The injuries continued to pile up through May with Guillermo Heredia, Cristian Pache, Alex Jackson, and Travis d’Arnaud all going on the IL in either May or June. With both Jackson and d’Arnaud hurt, the Braves had to dig deep into their organization depth for catching help. Atlanta also saw Fried return to the IL for a second time this season, further hurting the team’s rotation depth.

The rise from rock bottom

On the eve of the all-star break, Atlanta’s season appeared to be all but over. For starters, the Braves climbed back to .500 and 44-44, only to lose the final game before the break to slip below the .500 mark yet again. More importantly, the team lost star outfielder Ronald Acuna Jr. to a torn ACL that ended his season. Before the injury, Acuna had been hitting .283 with an OPS of .990, potentially putting him in the MVP race.

With everything that had gone wrong during the first half of the season, the injury to Acuna could have been an insurmountable loss for the Braves. It didn’t help that they kept bouncing back and forth between wins and losses for the rest of July after the all-star break. During the second part of the month, the Braves never won back-to-back games, failing to gain any traction or get above .500.

However, the front office didn’t give up on the Braves. Rather than give up on the season, the team pulled off a series of bold moves before the trade deadline. The entire outfield was overhauled with the Braves parting ways with longtime center fielder Ender Inciarte while also trading for Joc Pederson, Eddie Rosario, Adam Duvall, and Jorge Soler. The Braves also traded for reliever Richard Rodriguez to give their bullpen a boost.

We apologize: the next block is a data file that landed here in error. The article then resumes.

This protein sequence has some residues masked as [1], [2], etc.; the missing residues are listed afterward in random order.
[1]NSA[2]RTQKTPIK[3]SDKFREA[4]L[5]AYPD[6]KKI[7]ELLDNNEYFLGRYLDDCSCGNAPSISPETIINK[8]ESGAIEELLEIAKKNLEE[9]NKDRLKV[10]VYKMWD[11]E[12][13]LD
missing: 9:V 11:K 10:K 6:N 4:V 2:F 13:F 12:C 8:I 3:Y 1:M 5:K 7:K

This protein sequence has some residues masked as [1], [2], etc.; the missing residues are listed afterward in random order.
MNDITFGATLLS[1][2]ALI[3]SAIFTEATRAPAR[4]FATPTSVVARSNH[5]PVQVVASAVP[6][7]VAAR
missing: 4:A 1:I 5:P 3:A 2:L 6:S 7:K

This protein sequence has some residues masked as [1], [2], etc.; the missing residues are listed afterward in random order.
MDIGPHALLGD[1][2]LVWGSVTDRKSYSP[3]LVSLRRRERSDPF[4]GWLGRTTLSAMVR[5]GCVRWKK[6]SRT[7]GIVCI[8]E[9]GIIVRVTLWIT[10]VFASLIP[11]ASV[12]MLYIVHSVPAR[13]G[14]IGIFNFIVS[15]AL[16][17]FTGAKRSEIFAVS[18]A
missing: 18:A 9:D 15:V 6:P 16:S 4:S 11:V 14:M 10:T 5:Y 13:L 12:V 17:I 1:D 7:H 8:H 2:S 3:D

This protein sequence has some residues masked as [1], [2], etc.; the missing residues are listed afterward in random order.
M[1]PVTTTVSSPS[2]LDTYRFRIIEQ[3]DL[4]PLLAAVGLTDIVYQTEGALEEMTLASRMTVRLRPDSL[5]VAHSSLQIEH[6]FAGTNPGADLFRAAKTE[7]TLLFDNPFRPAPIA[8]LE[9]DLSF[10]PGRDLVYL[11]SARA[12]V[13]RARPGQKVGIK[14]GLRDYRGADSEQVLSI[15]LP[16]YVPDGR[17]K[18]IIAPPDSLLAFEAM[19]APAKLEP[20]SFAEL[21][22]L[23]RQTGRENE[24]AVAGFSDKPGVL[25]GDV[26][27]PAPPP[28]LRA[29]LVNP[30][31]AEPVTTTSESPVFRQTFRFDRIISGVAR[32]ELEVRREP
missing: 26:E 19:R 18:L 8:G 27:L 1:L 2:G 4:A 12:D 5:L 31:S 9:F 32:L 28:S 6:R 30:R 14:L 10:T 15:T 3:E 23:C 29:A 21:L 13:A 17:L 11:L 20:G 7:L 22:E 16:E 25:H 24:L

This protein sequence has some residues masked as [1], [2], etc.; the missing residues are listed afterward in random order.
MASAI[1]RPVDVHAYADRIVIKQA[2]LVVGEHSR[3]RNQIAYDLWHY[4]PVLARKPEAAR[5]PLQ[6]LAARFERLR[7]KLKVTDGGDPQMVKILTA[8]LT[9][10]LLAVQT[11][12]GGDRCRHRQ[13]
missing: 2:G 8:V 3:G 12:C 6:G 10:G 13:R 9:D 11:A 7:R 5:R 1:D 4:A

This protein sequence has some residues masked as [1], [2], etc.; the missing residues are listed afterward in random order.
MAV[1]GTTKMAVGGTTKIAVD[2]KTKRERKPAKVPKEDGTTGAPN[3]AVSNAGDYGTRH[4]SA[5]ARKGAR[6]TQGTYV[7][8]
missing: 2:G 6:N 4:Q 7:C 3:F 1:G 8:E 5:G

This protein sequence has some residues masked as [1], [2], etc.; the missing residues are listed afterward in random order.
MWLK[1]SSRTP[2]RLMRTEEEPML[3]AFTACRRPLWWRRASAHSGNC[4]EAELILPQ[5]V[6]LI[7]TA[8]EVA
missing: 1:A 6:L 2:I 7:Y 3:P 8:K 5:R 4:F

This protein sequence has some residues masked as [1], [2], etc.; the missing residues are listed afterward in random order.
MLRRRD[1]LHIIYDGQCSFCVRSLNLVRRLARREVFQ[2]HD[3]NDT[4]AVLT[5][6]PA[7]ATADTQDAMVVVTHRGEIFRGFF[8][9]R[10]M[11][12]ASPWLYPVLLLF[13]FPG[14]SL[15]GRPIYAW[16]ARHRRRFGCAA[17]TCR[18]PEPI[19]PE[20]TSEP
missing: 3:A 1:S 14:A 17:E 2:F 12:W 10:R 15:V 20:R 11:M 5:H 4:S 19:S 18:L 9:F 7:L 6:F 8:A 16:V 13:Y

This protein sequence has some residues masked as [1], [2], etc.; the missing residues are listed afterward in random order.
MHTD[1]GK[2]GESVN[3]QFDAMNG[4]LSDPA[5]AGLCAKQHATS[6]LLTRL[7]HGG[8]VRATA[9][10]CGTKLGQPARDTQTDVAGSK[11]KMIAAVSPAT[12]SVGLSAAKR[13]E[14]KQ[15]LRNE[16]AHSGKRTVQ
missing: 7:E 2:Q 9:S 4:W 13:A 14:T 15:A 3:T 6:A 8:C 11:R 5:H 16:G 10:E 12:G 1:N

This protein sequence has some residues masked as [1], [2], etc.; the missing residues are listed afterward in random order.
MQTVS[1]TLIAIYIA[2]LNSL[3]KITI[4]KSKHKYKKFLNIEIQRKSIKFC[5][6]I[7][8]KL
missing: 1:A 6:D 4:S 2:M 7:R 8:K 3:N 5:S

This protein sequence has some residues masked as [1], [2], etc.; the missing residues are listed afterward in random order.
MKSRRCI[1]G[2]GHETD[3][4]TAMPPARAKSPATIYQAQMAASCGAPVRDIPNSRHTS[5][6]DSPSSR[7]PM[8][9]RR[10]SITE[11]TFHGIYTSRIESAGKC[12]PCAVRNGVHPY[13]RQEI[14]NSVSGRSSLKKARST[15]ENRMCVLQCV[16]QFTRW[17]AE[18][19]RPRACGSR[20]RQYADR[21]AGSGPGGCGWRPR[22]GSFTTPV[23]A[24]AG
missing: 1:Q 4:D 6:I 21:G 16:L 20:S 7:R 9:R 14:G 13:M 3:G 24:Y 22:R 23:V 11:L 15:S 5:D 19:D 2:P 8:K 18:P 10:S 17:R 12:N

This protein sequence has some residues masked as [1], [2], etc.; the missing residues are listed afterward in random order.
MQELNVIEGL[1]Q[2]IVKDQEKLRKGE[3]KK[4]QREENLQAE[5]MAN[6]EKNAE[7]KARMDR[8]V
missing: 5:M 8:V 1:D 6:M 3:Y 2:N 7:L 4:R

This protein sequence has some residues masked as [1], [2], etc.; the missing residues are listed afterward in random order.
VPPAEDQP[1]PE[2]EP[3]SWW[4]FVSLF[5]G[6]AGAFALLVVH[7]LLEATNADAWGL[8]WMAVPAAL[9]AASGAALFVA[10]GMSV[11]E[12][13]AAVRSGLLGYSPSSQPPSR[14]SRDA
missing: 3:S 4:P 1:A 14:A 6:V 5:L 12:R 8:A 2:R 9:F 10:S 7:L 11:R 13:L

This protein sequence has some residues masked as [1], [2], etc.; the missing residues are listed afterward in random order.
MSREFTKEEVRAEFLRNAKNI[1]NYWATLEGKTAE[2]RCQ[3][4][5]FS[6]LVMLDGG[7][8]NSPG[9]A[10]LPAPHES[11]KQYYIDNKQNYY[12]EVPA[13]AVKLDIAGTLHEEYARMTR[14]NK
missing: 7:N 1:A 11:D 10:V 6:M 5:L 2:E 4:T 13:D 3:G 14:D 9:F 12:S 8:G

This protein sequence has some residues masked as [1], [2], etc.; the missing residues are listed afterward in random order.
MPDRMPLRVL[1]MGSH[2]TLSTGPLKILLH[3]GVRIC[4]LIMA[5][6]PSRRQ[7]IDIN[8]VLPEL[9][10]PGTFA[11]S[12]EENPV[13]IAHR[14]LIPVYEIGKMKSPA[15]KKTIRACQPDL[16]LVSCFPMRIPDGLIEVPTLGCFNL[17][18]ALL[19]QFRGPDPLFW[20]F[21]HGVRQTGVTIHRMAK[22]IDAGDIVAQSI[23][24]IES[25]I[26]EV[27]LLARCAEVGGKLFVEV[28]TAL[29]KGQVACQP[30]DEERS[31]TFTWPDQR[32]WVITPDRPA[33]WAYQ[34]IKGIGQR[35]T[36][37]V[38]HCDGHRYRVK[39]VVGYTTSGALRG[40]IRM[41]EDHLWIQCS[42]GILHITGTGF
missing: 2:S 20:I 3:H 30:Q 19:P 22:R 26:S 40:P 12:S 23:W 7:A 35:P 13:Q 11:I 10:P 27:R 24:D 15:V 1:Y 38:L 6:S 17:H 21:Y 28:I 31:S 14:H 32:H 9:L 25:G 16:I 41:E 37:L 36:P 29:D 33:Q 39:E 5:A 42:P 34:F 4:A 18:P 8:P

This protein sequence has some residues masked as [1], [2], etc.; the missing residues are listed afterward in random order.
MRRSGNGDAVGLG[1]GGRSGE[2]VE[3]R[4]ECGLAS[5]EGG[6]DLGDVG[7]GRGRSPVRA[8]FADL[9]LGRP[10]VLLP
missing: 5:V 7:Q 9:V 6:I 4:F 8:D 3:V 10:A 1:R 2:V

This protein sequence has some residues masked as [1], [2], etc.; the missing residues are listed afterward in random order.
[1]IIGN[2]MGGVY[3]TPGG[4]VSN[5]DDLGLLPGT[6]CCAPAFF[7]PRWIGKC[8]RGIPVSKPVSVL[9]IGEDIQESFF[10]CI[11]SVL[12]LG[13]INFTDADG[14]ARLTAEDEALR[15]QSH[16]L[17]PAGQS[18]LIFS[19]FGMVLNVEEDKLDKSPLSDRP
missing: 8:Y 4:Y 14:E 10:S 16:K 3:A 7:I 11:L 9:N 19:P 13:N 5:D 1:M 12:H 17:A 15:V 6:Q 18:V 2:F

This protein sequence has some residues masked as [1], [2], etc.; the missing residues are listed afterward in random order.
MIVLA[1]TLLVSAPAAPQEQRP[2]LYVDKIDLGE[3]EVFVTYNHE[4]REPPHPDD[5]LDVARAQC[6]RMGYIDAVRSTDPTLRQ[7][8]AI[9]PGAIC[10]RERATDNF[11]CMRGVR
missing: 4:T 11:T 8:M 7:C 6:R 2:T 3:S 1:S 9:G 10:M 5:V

Those moves paid immediate dividends for the Braves, who won four of their first five games in August, finally going above .500 for the first time on August 5. In the middle of the month, the Braves went 9-0 on a road trip against the Nationals, Marlins, and Orioles, going from two games under .500 after losing on August 1 to 12 games over .500 at the end of the road trip on August 22. It was a swift turnaround that was also unlikely based on Atlanta’s play during the first half of the season. Yet, it put the Braves in the driver’s seat to return to the playoffs.

A little help from friends

Of course, Atlanta’s turnaround wouldn’t have been possible without some outside help. The Braves benefitted from their division rivals all having disappointing seasons. The Marlins failed to maintain momentum after reaching the playoffs in 2020. Washington’s triumvirate of pitchers that led them to the 2019 World Series championship faltered. The Phillies also underachieved amidst injuries and a lack of pitching depth.